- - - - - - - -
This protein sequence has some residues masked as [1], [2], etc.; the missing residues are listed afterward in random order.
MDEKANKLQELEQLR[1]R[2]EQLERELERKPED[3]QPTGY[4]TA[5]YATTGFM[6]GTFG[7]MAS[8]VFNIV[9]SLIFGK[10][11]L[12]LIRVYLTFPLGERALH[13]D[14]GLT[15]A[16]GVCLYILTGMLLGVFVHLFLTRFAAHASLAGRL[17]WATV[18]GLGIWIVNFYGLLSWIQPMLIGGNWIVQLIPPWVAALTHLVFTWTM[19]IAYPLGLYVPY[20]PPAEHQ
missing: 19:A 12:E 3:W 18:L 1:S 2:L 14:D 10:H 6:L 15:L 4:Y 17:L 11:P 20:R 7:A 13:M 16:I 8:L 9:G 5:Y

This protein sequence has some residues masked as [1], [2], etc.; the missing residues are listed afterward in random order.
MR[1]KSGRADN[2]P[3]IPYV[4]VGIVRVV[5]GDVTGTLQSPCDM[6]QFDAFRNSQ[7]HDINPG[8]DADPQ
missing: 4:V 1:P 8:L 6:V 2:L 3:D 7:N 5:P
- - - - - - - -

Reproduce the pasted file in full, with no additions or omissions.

This protein sequence has some residues masked as [1], [2], etc.; the missing residues are listed afterward in random order.
MDEKANKLQELEQLR[1]R[2]EQLERELERKPED[3]QPTGY[4]TA[5]YATTGFM[6]GTFG[7]MAS[8]VFNIV[9]SLIFGK[10][11]L[12]LIRVYLTFPLGERALH[13]D[14]GLT[15]A[16]GVCLYILTGMLLGVFVHLFLTRFAAHASLAGRL[17]WATV[18]GLGIWIVNFYGLLSWIQPMLIGGNWIVQLIPPWVAALTHLVFTWTM[19]IAYPLGLYVPY[20]PPAEHQ
missing: 19:A 12:E 3:W 18:L 1:S 2:L 14:D 10:H 6:L 15:L 4:Y 17:L 11:P 20:R 7:A 13:M 16:I 8:L 9:G 5:Y

This protein sequence has some residues masked as [1], [2], etc.; the missing residues are listed afterward in random order.
MR[1]KSGRADN[2]P[3]IPYV[4]VGIVRVV[5]GDVTGTLQSPCDM[6]QFDAFRNSQ[7]HDINPG[8]DADPQ
missing: 4:V 1:P 8:L 6:V 2:L 3:D 7:N 5:P